The Mall That Would Save America
July 3, 2005
THE WAY WE LIVE NOW
By Amanda Griscom Little
The New York Times Magazine
Robert Congel, a commercial real-estate developer who lives in upstate
New York, has a plan to ''change the world.'' Convinced that it will
''produce more benefit for humanity than any one thing that private
enterprise has ever done,'' he is raising $20 billion to make it happen.
That's 12 times the yearly budget of the United Nations and more than 25
times Congel's own net worth. What Congel has in mind is an outsize and
extremely unusual mega-mall. Destiny U.S.A., the retail-and-entertainment
complex he is building in upstate New York, aspires to be not only the
biggest man-made structure on the planet but also the most environmentally
friendly. Equal parts Disney World, Las Vegas, Bell Laboratories and Mall of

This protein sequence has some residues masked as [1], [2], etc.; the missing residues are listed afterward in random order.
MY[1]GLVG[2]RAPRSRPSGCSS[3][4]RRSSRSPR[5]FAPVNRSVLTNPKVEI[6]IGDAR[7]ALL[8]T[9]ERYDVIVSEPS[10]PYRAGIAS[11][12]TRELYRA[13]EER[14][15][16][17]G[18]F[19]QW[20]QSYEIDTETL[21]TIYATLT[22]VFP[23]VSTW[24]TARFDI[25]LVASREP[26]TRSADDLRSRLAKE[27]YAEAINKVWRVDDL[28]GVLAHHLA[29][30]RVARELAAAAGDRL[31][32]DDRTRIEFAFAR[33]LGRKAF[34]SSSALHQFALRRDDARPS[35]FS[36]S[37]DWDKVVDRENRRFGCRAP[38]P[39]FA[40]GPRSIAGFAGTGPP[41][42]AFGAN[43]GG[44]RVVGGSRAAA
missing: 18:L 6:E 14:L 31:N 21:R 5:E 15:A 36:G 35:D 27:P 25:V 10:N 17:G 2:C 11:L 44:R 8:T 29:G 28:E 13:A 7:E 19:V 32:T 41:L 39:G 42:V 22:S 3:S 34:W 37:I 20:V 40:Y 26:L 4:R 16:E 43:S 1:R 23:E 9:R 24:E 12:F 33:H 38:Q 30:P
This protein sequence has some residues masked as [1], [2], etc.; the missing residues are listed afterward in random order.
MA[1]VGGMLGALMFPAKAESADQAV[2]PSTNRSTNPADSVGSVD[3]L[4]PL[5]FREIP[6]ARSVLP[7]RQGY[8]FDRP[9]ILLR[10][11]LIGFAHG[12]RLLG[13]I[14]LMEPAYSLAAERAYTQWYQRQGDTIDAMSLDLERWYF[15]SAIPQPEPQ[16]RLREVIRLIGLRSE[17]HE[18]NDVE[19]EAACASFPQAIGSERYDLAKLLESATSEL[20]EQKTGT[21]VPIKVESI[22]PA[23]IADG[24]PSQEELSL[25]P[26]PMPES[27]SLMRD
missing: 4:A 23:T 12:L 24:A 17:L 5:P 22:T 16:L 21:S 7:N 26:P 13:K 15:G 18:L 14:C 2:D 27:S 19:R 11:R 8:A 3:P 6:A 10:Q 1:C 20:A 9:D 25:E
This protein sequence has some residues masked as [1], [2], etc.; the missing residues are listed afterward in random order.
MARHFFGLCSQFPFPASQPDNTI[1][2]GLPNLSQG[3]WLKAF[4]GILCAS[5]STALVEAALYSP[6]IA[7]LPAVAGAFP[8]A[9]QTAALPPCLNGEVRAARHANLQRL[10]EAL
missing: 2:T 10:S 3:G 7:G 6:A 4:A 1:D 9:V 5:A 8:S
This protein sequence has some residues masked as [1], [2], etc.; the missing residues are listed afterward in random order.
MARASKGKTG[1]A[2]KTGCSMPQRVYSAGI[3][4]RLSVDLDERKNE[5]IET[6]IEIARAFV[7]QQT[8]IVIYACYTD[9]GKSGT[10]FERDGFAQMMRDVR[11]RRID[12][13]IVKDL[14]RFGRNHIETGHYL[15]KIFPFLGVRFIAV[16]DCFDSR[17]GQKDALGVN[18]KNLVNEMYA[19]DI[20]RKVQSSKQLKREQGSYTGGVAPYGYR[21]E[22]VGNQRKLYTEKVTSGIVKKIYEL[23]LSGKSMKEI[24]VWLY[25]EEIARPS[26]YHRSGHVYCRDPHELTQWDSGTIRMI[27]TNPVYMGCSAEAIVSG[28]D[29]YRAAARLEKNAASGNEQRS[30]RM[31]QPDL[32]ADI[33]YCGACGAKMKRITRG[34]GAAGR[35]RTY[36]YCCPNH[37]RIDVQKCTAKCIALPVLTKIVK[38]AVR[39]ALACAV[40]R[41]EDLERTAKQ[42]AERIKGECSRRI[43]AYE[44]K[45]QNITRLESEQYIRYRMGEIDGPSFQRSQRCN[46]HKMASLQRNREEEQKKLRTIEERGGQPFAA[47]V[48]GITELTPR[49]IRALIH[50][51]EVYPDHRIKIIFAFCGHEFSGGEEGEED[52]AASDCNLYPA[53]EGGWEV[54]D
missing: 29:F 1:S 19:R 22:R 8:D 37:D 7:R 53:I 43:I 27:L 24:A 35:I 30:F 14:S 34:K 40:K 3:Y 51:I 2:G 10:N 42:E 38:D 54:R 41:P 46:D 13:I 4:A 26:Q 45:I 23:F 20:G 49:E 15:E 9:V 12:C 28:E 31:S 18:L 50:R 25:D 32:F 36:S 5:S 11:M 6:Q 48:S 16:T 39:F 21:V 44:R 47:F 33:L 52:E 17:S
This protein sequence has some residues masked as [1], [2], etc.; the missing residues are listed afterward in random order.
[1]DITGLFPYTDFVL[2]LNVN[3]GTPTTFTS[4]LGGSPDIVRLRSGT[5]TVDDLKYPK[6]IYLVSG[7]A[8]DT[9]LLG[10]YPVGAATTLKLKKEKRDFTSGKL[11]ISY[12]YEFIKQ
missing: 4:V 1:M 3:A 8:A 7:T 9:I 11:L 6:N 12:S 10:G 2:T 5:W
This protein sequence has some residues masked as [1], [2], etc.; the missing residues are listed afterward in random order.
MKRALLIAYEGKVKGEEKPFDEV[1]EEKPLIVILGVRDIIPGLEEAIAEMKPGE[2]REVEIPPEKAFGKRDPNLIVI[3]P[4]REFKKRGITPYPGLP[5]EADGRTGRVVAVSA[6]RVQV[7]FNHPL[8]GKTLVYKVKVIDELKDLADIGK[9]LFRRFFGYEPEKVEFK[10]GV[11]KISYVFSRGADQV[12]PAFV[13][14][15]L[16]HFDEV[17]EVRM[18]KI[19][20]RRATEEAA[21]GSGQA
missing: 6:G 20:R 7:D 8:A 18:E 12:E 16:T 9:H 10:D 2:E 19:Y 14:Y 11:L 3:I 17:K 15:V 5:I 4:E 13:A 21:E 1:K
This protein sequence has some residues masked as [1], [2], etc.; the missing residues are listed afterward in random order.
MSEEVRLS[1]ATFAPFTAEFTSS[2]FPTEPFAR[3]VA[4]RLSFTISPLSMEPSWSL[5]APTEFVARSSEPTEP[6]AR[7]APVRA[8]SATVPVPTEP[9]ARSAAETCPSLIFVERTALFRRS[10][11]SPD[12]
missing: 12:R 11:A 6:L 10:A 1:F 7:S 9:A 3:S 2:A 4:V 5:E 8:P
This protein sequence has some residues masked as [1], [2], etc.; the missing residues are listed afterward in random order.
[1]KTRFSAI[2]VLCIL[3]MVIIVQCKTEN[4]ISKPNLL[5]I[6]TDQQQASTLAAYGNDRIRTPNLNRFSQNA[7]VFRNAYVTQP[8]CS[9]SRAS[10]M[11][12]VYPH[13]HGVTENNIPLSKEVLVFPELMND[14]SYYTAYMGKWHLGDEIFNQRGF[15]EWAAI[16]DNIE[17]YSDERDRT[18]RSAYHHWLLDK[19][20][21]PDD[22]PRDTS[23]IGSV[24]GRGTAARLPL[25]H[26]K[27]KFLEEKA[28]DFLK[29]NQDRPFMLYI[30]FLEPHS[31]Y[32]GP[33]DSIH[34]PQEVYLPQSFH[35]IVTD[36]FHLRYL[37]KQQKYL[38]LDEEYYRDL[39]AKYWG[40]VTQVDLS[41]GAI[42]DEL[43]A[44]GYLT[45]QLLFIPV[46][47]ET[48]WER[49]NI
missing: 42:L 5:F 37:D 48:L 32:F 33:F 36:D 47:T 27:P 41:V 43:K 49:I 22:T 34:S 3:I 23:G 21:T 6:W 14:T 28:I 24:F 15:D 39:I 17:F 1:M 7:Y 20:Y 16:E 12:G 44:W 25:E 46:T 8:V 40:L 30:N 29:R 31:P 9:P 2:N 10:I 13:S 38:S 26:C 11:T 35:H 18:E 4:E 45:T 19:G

America -- with a splash of Walden Pond -- the ''retail city'' will include
the usual shops and restaurants as well as an extensive research facility
for testing advanced technologies and a 200-acre recreational biosphere
complete with springlike temperatures and an artificial river for kayaking.
After a false start in 2002, countless changes of plan and a storm of
local opposition, Congel is finally breaking ground again, with a projected
completion date of 2009. Later this month, bulldozers powered by biodiesel
are scheduled to begin leveling the site, a rehabilitated brownfield in
Syracuse, Congel's hometown. Whether Congel's firm, the Pyramid Companies,